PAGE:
25. As for you who have no part nor lot in this matter, I am very sorry for you. I wish that you had. Whoever believes in the Lord Jesus Christ shall have all this, and much more than tongue can tell. Oh, that you would believe in him now, and live for ever! May God grant it, for Jesus Christ’s sake! Amen.

Exposition By C. H. Spurgeon {Ps 20; 21}

The 20th Psalm is a prayer for the king going out to the conflict, — a prayer for David; better still, a prayer for great David’s greater Son. The 21st Psalm is a song of victory for the returning conqueror, it is a Te Deum , as the king has triumphed, and has returned from the conflict to enjoy the congratulations of his loyal subjects.

20:1. The LORD hear you in the day of trouble; the name of the God of Jacob defend you; —

This is a prayer for David, a prayer for Jesus, and a prayer for every child of God: “Jehovah hear you in the day of trouble.” What do you want? Remember that the Lord gives you this promise, “Call on me in the day of trouble; I will deliver you, and you shall glorify me.”

“The name of the God of Jacob defend you.” The God who took care of Jacob when he slept with a stone for his pillow; the God who guarded him when he was a stranger in a strange land, and brought him home again; the God who wrestled with him at Jabbok, the God who made all things work for him, instead of against him, as he feared, — “the name” — the character, the attributes, the glory — “of the God of Jacob defend you”; —

2. Send you help from the sanctuary, —

“Help from the holy place, help from the sprinkled blood, help from the mercy seat, help from the golden pot that had the manna, help from Aaron’s rod that budded, help from him who shone between the cherubim, — send you help from the Holy of Holies,” —

2. And strengthen you out of Zion; —

That is to say, with his own power, his own glory, which he reveals in the midst of his people.

3. Remember all your offerings, and accept your burnt sacrifice; Selah.

God did this for his dear Son, and he is prepared to do this for all his people. Whenever we give anything to the cause of God, we ought to do it with all that solemnity and all that willingness which was seen in God’s own people in the olden time; remembering that it is to him we bring it; and the chief point for our consideration is, “Will he accept it?”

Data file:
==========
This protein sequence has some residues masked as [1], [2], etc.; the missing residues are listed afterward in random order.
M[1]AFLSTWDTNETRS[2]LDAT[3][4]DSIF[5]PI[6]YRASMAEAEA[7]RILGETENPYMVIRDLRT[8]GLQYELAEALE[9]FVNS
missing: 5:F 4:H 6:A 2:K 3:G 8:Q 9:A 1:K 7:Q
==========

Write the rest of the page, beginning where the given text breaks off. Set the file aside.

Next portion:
4. Grant according to your own heart, and fulfil all your counsel.

We cannot pray this for everyone. We do pray it for Christ, and we pray it for the Lord’s sanctified people, that he may grant them the desire of their heart, and fulfil their counsel.

5. We will rejoice in your salvation, and in the name of our God we will set up our banners: the LORD fulfil all your petitions.

What a wonderful prayer this is! May it be granted to each of you! “The Lord fulfil all your petitions.”

6-9. Now I know that the LORD saves his anointed; he will hear him from his holy heaven with the saving strength of his right hand. Some trust in chariots, and some in horses: but we will remember the name of the LORD our God. They are brought down and fallen: but we are risen, and stand upright. Save, LORD:

Or, “Hosanna.”

9. Let the king hear us when we call.

Now turn to the Psalm of victory. It corresponds very beautifully with the litany which we have just been reading.

21:1. The king shall rejoice in your strength, oh LORD; and how greatly he shall rejoice in your salvation!

See how greatly Christ rejoices, how full his heart is of gladness as he sees God’s power used, and God’s salvation accomplished among men.